(j3.2006) Interesting F2003-ism
Sat Feb 24 04:46:35 EST 2007
As Craig said, it is probably not the time to discuss the TR yet...but,
let me respond to this bit:
> Let me make a prediction. I predict that Aleks will write a paper
> suggesting something like IGNORE(RANK).
Such a paper was already written by Aleks a while ago, it used
DIMENSION(). And it did not pass...It is a non-trivial thing to get
working and make sufficiently functional. The main point of my argument
is that I do not think anything (substantial) needs to be changed in
Fortran (which is not to say I think rank genericity is a bad idea, I
just think it is more complicated than doing the TR right).
I have no intention of writing papers to standarize Cray's vendor
extensions (IGNORE something or other), we've done more than enough of
that for F2008. I am not in the business of philosophical fights and
predictions of the future of programming languages. We are doing
language design here, and the issue at question is a very simple one:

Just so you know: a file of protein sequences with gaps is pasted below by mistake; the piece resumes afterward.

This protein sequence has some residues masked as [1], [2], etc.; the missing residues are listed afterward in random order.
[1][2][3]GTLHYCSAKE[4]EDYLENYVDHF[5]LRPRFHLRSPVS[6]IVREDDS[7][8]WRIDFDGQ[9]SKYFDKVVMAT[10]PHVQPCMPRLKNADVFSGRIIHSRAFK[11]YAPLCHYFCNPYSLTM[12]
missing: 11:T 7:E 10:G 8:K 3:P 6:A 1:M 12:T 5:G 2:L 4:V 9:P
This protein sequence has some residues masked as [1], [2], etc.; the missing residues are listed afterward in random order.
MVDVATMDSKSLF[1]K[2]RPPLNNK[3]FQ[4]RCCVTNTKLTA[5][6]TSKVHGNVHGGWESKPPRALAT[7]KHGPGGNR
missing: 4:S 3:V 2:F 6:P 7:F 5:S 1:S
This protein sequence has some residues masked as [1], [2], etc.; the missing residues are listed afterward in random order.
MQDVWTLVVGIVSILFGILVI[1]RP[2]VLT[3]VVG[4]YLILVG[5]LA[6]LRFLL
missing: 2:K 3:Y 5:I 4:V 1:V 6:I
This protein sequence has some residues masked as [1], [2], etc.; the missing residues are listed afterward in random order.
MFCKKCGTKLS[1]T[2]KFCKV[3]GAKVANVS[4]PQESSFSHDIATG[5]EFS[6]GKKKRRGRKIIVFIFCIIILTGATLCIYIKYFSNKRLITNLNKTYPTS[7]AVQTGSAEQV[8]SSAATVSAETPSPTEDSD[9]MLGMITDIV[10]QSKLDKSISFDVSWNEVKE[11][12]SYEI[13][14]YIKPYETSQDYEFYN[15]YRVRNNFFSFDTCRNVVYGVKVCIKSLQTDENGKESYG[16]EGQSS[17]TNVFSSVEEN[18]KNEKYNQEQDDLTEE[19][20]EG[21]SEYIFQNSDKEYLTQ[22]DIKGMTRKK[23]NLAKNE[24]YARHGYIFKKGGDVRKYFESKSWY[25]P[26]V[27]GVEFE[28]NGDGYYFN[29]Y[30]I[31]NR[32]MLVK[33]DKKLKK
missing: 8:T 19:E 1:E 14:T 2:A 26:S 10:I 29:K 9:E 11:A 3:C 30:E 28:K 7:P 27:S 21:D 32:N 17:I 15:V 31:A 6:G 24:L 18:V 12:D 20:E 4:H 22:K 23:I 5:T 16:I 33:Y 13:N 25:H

A C routine that has a descriptor handle as an actual *can* interoperate
with multiple Fortran interfaces. Should it be allowed to have multiple
Fortran interfaces, so that it can be called from Fortran with both,
say, a rank-1 real array, and a rank-3 integer array actual?
I obviously think the answer to this is a very clear yes. If Bill says
no, there better be a good reason other than "I don't think there is
enough (Cray) users that would use that (now)" (that is not an argument
that has any relevance to good language design). The current standard no
but only because of some dubious rules in ch. 16 that (are claimed to)
aim at avoiding linker errors, which do not exist in the example under
The next question for the TR is: Will our interoperable descriptor
contain TKR info? If yes, which bits, T, K, and/or R? The old proposal
includes rank info. This already requires some vendors to change their
dope vectors. Lots of them include also type info (TK really). I want
this to be included (details TBD) in the interoperable descriptor, so
that C routines can make use of it. It makes for very lean, clean,
powerful, and efficient interfaces between *modern* Fortran and C/C++
libraries. And it makes life very simple for both the Fortran
programmer, that can just calls the routine, and for the C programmer
writing a Fortran interface to their library, writing only one routine
instead of 250 or some such crazy number.
If TK info is not included, I claim neither should rank.
These are technical issues, not DOE labs verus the rest of the world or
Fortran versus C++ waffle.
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